Many programs offer
benefits for clinical partners, such as continuing education (75%) or
library privileges (47%). See the member-approved ACAPT motion about non-monetary benefits for clinical education experiences.
Programs identify DEI as a top area for improvement
Many DPT programs would like to build upon their diversity, equity and inclusion (DEI) initiatives.
- Fifty-eight percent (58%) feel they have at least some room to improve to include DEI measurable outcomes in their strategic plan.
- Fifty percent (50%) note that they could better act upon collected data to improve the culture for inclusivity.
- Forty-eight percent (48%) report they could better assess non-academic obstacles to degree completion.
- Forty-four percent (44%) could improve in acting upon their own data to increase diversity in their student body.
DPT programs lack access to student financial aid and alumni data
About half of all programs report they do not have access to financial assistance and debt-related data for their students. For those programs that do have this data, at least 70% of their students are receiving financial assistance and have higher education
Similarly, a third or more of DPT programs lack alumni data on fellowship, residencies, and advanced degrees. Many programs have information about their students’ employment, but 12 months post-graduation, about 30-65% of the participating institutions
do not have data on APTA membership, or pursuit of advanced degrees or post-professional training programs.
Review the full report
For details on all the 2022 Institutional Profile Survey responses, ACAPT members can access the full report at members.acapt.org. Non-members may email firstname.lastname@example.org with
ACAPT plans to conduct regular surveys to track and report trends about academic physical therapy. While this is the first report based on the Institutional Profile Survey, we expect more analysis and reporting in 2022 and plan to share more information
at the October 2022 Annual Physical Therapy Education Leadership Conference (ELC) in Milwaukee. We encourage all ACAPT member DPT programs to participate in ACAPT’s
How to use the survey data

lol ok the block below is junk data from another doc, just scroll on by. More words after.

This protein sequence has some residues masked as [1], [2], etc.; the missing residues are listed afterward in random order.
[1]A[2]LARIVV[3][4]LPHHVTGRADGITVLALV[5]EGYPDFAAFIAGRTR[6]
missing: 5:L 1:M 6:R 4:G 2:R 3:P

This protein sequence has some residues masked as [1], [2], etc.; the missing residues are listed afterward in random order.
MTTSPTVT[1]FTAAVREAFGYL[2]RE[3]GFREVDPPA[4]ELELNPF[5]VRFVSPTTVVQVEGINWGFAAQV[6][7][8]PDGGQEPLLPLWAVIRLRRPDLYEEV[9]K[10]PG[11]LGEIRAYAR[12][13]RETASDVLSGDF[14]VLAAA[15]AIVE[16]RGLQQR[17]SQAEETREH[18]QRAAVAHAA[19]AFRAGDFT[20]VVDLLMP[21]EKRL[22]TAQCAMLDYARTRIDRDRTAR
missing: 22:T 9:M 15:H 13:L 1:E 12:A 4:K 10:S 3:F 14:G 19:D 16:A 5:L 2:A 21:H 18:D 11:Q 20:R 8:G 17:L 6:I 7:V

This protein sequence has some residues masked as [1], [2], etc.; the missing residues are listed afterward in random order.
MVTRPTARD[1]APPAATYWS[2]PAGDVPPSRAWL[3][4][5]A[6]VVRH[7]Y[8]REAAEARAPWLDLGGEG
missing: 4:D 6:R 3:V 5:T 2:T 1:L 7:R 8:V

Whether you work in a large or small institution or program, you can use the survey data to make decisions for your own DPT program.
- Innovation: We recognize that each institution has a unique mission, structure and approach. You'll be able to use the survey aggregate data to learn about different DPT program approaches.
You may find that certain data will help you make a business case to your administration about changes you’d like to make.
- Inquiry: As you complete the survey and review results, you may question certain assumptions, gain new insights and consider more effective ways to approach teaching or serving your community.
- Collaboration: We’re all in this together! The survey process begins to collect data related to the challenges you and other ACAPT members face, allowing ACAPT and the PT education community to track and tackle solutions to critical issues.
- Confidentiality: You’ll receive aggregate reporting and individual responses will be kept completely confidential and secure. The Center is designed to inform and guide – not to compare and assess.
We plan to expand data collection and analysis going forward. We learned a lot from the Institutional Profile Survey process and will be adapting future surveys to cover the needs and topics most important to DPT educators.
Thank you for your commitment to excellence in
academic physical therapy!
The core purpose of the American Council of Physical Therapy (ACAPT) is to lead physical therapy in the pursuit of academic excellence. ACAPT’s membership represents 95% of
all accredited DPT programs in the United States. Learn more about ACAPT.
About the 2022 ACAPT Institutional Profile Survey
ACAPT launched its first Institutional Profile Survey in January 2022 to the program director at each of its 256 ACAPT member institutions. With a 79% response rate, 217 programs responded.